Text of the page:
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The alternative prey hypothesis revisited: Still valid for willow ptarmigan population dynamics.
PLoS One. 2018; 13(6):e0197289
Publication Type
Journal Article
Research Support, Non-U.S. Gov't
Jo Inge Breisjøberget
Morten Odden
Per Wegge
Barbara Zimmermann
Harry Andreassen
Author Affiliation
Faculty of Applied Ecology and Agricultural Sciences, Inland Norway University of Applied Sciences, Campus Evenstad, Koppang, Norway.
PLoS One. 2018; 13(6):e0197289
Publication Type
Journal Article
Research Support, Non-U.S. Gov't
Betula - growth & development
Climate change
Food chain
Foxes - physiology
Models, Biological
Population Dynamics
Rodentia - physiology
Salix - growth & development
The alternative prey hypothesis predicts that the interaction between generalist predators and their main prey is a major driver of population dynamics of alternative prey species. In Fennoscandia, changes in climate and human land use are assumed to alter the dynamics of cyclic small rodents (main prey) and lead to increased densities and range expansion of an important generalist predator, the red fox Vulpes vulpes. In order to better understand the role of these potential changes in community structure on an alternative prey species, willow ptarmigan Lagopus lagopus, we analyzed nine years of population census data from SE Norway to investigate how community interactions affected their population dynamics. The ptarmigan populations showed no declining trend during the study period, and annual variations corresponded with marked periodic small rodent peaks and declines. Population growth and breeding success were highly correlated, and both demographic variables were influenced by an interaction between red fox and small rodents. Red foxes affected ptarmigan negatively only when small rodent abundance was low, which is in accordance with the alternative prey hypothesis. Our results confirm the important role of red fox predation in ptarmigan dynamics, and indicate that if small rodent cycles are disrupted, this may lead to decline in ptarmigan and other alternative prey species due to elevated predation pressure.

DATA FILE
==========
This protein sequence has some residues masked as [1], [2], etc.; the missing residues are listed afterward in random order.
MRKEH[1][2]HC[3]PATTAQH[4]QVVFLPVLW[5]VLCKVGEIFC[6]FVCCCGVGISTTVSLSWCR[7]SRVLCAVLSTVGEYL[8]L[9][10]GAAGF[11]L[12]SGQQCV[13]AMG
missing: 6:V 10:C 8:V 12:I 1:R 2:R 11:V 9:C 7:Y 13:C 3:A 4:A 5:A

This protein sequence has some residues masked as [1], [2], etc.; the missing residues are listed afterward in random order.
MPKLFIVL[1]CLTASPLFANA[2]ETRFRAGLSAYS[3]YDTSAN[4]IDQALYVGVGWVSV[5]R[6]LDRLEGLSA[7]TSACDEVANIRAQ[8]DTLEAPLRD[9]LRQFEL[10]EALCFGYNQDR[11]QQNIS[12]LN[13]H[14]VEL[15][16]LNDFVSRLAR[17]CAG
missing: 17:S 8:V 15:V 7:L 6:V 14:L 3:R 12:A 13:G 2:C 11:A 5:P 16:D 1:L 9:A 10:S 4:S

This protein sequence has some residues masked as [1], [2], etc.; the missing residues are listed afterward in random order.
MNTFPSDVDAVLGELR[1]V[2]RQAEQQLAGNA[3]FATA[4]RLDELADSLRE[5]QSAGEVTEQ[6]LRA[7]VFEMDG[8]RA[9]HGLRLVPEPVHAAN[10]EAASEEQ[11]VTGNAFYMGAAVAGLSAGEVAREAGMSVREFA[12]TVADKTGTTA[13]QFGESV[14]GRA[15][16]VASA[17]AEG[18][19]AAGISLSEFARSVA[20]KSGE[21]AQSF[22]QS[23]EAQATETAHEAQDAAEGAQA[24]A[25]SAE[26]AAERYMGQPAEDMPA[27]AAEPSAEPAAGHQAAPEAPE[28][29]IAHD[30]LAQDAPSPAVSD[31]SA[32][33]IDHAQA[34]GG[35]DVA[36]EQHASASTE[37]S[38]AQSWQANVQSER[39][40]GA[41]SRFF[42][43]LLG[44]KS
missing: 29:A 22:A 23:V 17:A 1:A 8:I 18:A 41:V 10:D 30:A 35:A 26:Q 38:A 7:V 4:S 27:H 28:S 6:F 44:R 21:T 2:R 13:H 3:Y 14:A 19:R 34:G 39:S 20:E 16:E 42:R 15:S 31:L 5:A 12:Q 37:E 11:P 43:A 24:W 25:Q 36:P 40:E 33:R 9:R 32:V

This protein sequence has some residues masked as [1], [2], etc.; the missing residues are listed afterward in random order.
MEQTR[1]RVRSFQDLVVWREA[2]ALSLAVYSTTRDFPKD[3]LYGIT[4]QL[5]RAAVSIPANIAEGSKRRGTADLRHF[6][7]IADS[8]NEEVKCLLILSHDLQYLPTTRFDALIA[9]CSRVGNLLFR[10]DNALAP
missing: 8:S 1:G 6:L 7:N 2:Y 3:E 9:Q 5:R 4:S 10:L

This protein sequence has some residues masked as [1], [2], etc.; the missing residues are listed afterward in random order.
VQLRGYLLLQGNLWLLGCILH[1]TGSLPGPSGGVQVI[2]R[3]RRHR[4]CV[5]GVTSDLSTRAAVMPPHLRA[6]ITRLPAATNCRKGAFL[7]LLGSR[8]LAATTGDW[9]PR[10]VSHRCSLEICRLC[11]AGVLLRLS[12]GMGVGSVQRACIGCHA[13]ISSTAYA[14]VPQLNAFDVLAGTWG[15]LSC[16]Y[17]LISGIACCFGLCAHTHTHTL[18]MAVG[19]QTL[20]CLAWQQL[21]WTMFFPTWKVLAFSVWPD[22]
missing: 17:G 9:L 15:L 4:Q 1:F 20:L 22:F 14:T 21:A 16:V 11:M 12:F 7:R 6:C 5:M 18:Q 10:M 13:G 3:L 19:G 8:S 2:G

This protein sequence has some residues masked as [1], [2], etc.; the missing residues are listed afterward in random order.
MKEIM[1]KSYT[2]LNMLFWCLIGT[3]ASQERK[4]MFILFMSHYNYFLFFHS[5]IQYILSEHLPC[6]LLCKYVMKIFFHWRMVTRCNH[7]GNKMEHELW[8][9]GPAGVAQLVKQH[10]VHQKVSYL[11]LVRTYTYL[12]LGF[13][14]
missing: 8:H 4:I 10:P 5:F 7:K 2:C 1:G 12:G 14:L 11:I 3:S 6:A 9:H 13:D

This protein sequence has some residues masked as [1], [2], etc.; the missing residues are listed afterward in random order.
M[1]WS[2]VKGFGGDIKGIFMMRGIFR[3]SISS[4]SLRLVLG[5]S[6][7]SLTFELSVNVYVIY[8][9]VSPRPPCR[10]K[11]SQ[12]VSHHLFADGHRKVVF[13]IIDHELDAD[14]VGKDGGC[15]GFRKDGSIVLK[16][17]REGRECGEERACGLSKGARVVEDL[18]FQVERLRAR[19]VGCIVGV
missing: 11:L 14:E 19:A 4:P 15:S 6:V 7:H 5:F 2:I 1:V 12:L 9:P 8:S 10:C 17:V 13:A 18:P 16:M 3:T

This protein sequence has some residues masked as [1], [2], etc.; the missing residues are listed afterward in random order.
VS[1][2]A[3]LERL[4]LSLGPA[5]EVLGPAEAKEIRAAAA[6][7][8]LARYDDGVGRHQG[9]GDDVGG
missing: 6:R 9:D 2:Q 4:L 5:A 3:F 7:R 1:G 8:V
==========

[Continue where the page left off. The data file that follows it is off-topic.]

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PubMed ID
29874270 View in PubMed
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